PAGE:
Let’s face it: the actual news can get downright depressing, even when there isn’t some sort of economic or political crisis going on. And with more and more channels of cable news on television, a single news story can get chewed up and fed to viewers hour after hour without any sort of interesting or insightful commentary. In fact, it seems as though for actual reliable news on television these days, you are more likely to find a daily digest in the most unlikely of places: on the various news shows that are supposed to be satire or comedy, but that actually manage to wrap up the day’s events and present them in a way that is also informative.
For those who are interested in a more hilarious look at their daily news on satellite tv, there are now more options than ever before, thanks to the growing popularity of these types of programs and the fact that high ratings for classics like “The Daily Show” leading to more and more networks desperately wanting their own piece of the pie. As far as classic programming goes, nothing comes close to “The Daily Show,” where long-suffering Jon Stewart, who before was just an actor in various comedies and dramas, somehow managed to transform himself into the voice of a generation known more for their sarcasm but who somehow manage to be on point as well. The format of “The Daily Show” is the gold standard for “fake news” shows on satellite tv. You have a somewhat official-looking set that brings to mind the various official news outlets, only you have an entirely different and often hilarious look at daily events entertainment news.
The real appeal of something like “The Daily Show” and the reason that it manages to stay on the air season after season is that there is nothing funnier–or more upsetting–than the current state of things. With biting wit, the writers behind “The Daily Show” prove that you don’t have to make things up to be hilarious: you just have to point out what’s happening in the world. Because of the success of “The Daily Show” on Comedy Central, the network launched its own spin-off, right in time with the growing surge in programs with angry personalities who are supposed to be delivering news on other satellite tv channels, but who often just spend their time yelling and spouting off their own ideas.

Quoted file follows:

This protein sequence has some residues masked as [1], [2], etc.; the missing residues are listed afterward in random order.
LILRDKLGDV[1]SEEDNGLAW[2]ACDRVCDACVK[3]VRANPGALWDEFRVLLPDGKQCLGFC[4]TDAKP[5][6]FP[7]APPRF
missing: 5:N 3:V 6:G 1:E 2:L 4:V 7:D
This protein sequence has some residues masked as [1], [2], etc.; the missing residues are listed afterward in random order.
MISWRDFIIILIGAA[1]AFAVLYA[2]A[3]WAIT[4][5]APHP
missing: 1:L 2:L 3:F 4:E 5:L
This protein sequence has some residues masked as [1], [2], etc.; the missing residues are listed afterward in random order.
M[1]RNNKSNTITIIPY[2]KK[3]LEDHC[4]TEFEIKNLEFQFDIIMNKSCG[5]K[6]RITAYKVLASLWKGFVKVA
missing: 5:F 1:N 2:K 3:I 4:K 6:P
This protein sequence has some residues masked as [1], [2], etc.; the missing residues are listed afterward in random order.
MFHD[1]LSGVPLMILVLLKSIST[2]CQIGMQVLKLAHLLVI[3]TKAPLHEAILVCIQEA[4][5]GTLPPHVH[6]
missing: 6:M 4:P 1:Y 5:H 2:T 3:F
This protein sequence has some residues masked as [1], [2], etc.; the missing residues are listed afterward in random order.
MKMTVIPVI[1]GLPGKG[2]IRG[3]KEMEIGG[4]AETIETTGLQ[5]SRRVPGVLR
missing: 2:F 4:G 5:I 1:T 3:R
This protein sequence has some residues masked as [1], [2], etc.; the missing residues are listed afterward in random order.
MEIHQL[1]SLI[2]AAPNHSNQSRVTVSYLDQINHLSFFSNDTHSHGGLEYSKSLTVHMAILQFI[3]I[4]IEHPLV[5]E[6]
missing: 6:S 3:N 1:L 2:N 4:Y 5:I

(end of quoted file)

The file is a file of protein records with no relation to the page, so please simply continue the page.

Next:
“The Colbert Report” gave the chance to writer and on-air personality Stephen Colbert to expand beyond simply delivering occasional news stories. Colbert morphs into an enraged television show host, only he is simply parodying those who are actually funny to watch, if they weren’t so scary. But shows like “The Daily Show” and “The Colbert Report” have actually fallen behind with hipster viewing audiences, and most tech-savvy 20-somethings are now more interested in the offerings that Current is bringing to satellite tv.
By far the best program on Current TV that deals with the news in a hilarious way is “InfoMania,” which brings everything from pop culture to current events in a nicely packaged weekly bundle, complete with weekly segments that have managed to gain a whole lot of views online, as well as on television. The host is somewhat reminiscent of the smarmy men in charge of “Talk Soup,” but the real highlights are the various segments that everyone from “The Daily Show” to “Saturday Night Live” have ripped off. Whether it is a female comedian addressing the latest way that advertising tries to belittle women–but in a hilarious way–to the incredible look at what is going on in our culture via our latest YouTube sensations, “Target: Women” and “Viral Video School” have become their own cult hits, with people tuning in online and on satellite tv to get their latest fill.
So if the regular news has you feeling a bit upset at the state of the world, what better way to digest the latest information than with a heavy and delicious dose of knowing sarcasm and commentary. After all, if you’re going to subject yourself to being well-informed, you might as well be getting your news from people who are just as bemused with the current state of affairs as you are. And considering that so many people are using these “fake news” sources as their main source of information, it has become obvious that something about these various shows, from “The Daily Show” to “InfoMania,” are getting something right and special on satellite tv in a way that no one else quite seems to manage.